RRSP withholding tax decision overturned on appeal

National Post

2014-08-23


In a tightly worded eight-paragraph decision, the Court of Appeal of Ontario overturned a lower court’s decision in a case involving the deregistration of an RRSP investment and the appropriate amount of withholding tax to be applied on the in-kind withdrawal.

In April 2014, the Ontario Superior Court dealt with a situation in which a taxpayer directed his RRSP trustee to deregister private company shares held in his RRSP and to remit the applicable withholding tax to the CRA from the remaining cash in his RRSP account.

The taxpayer provided the trustee with a copy of a recent offer by a third party to sell shares in the company at $0.50 per share so that the trustee could establish a fair market value of the shares and correctly calculate the amount of tax to withhold.

But since the company was private, “it was not readily possible to ascertain their fair value on the basis of recent stock exchange trades” and his trustee refused to de-register the shares unless the taxpayer could provide a letter from an officer of the company setting out the fair market value of the shares.

Unable to produce such a letter from the company, the taxpayer and his trustee were “mired in this stalemate” and the taxpayer turned to the court for relief.

The RRSP trustee insisted that in order to comply with its obligations under the Income Tax Act, it was necessary for it to properly determine the fair market value of the shares and it is only after this information has been acquired that it would be “in a position to determine the appropriate calculation for withholding tax.”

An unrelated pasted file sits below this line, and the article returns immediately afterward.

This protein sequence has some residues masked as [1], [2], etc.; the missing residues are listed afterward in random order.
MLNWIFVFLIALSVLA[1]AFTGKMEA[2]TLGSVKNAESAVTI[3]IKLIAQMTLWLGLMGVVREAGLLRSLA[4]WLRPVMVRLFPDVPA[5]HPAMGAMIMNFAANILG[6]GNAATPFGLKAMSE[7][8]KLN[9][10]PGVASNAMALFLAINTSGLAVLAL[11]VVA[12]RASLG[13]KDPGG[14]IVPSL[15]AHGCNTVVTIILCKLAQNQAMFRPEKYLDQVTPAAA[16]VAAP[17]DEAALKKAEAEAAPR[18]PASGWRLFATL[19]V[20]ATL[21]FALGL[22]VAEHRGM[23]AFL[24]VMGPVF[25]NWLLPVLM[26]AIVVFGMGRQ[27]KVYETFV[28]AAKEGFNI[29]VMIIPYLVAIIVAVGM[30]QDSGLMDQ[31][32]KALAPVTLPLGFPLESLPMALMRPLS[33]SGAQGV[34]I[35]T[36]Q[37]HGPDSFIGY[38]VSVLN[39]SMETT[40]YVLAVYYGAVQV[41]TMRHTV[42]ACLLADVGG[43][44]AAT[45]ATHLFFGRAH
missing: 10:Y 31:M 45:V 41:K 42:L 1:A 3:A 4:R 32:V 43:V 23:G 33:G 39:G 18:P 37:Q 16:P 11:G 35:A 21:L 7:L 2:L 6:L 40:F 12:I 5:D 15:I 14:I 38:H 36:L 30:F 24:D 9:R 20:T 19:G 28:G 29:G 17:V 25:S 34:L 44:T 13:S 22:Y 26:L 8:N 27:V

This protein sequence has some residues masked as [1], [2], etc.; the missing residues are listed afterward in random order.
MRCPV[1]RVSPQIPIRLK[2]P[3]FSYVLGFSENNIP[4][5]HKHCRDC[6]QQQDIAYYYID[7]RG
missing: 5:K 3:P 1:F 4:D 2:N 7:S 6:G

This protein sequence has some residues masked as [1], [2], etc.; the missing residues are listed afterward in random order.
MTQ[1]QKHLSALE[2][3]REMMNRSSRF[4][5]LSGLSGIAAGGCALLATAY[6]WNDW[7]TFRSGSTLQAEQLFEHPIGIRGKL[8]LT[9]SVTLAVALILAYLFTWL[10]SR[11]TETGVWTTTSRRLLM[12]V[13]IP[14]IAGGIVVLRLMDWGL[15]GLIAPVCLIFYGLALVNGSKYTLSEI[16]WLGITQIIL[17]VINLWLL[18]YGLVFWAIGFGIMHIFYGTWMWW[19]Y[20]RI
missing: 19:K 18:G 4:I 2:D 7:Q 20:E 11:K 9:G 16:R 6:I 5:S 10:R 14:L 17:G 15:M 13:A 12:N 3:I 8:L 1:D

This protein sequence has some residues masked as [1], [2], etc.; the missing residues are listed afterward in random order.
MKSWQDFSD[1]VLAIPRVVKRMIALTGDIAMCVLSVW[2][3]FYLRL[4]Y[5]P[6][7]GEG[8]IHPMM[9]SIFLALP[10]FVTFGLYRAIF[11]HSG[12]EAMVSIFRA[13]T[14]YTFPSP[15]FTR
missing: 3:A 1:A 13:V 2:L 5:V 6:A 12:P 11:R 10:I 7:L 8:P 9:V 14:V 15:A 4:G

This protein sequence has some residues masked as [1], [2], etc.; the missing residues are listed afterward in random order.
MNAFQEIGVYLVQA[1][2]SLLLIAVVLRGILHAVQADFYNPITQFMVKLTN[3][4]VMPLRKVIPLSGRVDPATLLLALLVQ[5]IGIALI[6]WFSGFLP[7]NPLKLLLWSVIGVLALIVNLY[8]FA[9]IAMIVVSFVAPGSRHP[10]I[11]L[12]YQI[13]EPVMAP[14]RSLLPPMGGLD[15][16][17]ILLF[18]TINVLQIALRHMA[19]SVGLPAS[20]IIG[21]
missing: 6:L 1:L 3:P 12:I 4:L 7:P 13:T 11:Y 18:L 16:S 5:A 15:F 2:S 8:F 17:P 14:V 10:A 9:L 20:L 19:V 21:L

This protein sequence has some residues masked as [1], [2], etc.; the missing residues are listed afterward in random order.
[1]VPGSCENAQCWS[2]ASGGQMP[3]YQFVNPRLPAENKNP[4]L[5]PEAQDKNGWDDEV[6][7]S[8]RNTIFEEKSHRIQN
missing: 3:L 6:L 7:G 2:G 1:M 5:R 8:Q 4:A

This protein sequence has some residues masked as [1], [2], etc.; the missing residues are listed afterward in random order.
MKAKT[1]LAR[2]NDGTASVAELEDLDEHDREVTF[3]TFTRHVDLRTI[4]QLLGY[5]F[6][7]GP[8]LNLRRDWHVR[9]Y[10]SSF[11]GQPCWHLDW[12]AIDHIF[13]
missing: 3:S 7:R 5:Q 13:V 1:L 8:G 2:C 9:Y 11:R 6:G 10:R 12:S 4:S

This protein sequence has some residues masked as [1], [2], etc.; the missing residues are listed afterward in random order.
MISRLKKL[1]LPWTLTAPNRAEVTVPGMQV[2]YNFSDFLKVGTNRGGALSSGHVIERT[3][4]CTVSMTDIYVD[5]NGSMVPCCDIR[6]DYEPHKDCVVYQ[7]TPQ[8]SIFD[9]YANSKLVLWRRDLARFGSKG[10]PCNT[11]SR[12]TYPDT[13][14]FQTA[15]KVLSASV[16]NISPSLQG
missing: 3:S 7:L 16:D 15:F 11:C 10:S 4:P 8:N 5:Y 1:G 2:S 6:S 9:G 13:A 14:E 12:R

Superior Court Justice Ted Matlow ordered the shares to be de-registered and “determined that there was no basis in law for (the trustee) to withhold tax.” The Court of Appeal said that Justice Matlow “erred in so holding” since that issue wasn’t before him. “This was not the appropriate forum to make that determination” since tax matters are only handled by the Tax Court of Canada.

The appeal court said the real issue was solely whether or not the taxpayer provided his RRSP trustee with sufficient information to allow it to deregister the shares. The taxpayer’s position was that he had provided adequate information, specifically, an offer by a third party to sell shares at the price of 50 cents per share.

The Court of Appeal concluded that the RRSP trustee “was within its contractual rights to refuse to deregister the shares on the basis of the information the (taxpayer) had provided. The offer, standing alone without the shareholders’ agreement or any other details of the company’s affairs, was inadequate.”

The court added that “it remains open to these parties to resolve the matter on the basis of proper documentation” and awarded the RRSP trustee $10,000 in costs.